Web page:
“Haan, rhino hai, udhar,” said Bakul.
“Rhino?” I repeated.
I had to have misheard. He could not be so calm. He could not tonelessly say ‘rhino hai udhar’ and leave it at that.
In my head, though, I was saying, Rhino! Oo, rhino! Rhino! Where’s the rhino? I want to see …
And there it was. Across a lake, eating away to glory.
Rhinoceros unicornis. The real thing.
Thoughts tumbled one after the other.
Does it get cock-eyed looking around its horn?
It really has a horn!
It’s so big!
It’s slaty-grey. It’s … it’s a rhino!
In my experience with forests so far, you don’t just go away. You don’t say, “Ah, there’s a rhino,” and peacefully drive off. I once watched a bear eat for almost half an hour. Because that’s the way it is.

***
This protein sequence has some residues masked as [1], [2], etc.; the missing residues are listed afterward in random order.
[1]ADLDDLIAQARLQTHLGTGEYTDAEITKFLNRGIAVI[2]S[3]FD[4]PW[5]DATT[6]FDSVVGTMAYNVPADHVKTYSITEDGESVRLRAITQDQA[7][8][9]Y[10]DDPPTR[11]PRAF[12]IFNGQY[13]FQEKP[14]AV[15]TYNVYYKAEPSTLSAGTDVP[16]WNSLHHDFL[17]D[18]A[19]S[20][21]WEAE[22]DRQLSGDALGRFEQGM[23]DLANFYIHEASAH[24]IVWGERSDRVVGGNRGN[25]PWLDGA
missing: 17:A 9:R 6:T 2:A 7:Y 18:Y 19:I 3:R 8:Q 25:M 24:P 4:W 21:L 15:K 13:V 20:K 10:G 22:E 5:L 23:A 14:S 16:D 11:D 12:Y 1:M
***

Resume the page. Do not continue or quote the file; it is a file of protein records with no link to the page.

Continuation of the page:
Or so I thought.
“Chalein?” asked Bakul.
“Shall we move on?” someone translated for me, as if language was the problem.
It was unheard of, unthinkable …
As we moved on, I turned and looked, keeping my eyes on the rhino, never losing sight of it. Would I see another? Would it ever happen?
And very soon, I was thinking, “We really saw a rhino. Really. After wondering, hoping, wishing, dreaming … Bye, bye, rhino.”
And then we saw eight turtles.